Free Pattern : : Slouchy Baby / Toddler / Kids Beanie


So, like a forgotten fire, a childhood can always flare up again within us.  ~Gaston Bachelard


With every hat pattern I've posted, I receive several emails and comments requesting the hat in a different size.  Okay, so I have written this one for a baby, toddler and young child.  I wanted to make a slouchy beanie with a big pompom.  It is a beanie that slides over to the possibility of being a beret but I didn't give it enough slouch to be a good floppy beret which is how I like them.  This is a beanie with a touch of attitude.  I think pompoms are a prerequisite of childhood, especially big colorful ones.

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The House of Elsa Schiaparelli : exquisite embroidery


Dress designing . . . is to me not a profession but an art. -- Elsa Schiaparelli


I am beyond excited to have found this video by the house of Elsa Schiaparelli.  She was a huge influence on my early art.

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Social Networks and Stroke Recovery :: Short Video Review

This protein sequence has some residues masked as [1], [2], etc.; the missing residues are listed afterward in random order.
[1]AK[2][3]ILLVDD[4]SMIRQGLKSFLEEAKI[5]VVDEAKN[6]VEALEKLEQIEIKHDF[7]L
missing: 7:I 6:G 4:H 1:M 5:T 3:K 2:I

Promise me you’ll always remember: You’re braver than you believe, and stronger than you seem, and smarter than you think.”
– A.A. Milne (Author of Winnie the Pooh)

This is a short video about my work with Dr. Amar Dhand and his research lab last year.  He was researching the impact of one's social network on their recovery from a stroke. Social network science looks at the effect of networks on the individual as awell as larger corporate structures.  Take a look at the video and if you want to learn more about the project tor become involved yourself then please take a look at my other blog


Art Review :: Lindsay Obermeyer Art 2009-2012


Every child is an artist. The problem is how to remain an artist once we grow up. -- Pablo Picasso

June 11th is the 10 year anniversary of my blog. Really?! June 11, 2006. I started my blog to record my creative process. Along the way it has done just that, as well as delve into my love of teaching art, and more recently becoming a DIY craft blog and now a bit more on cooking because of my change in my diet. The blog has become a bit of a journal and also a bit of letter writing to myself into the future.

Have you ever noticed that our earlier-selves know our future selves far more than we realize at the time?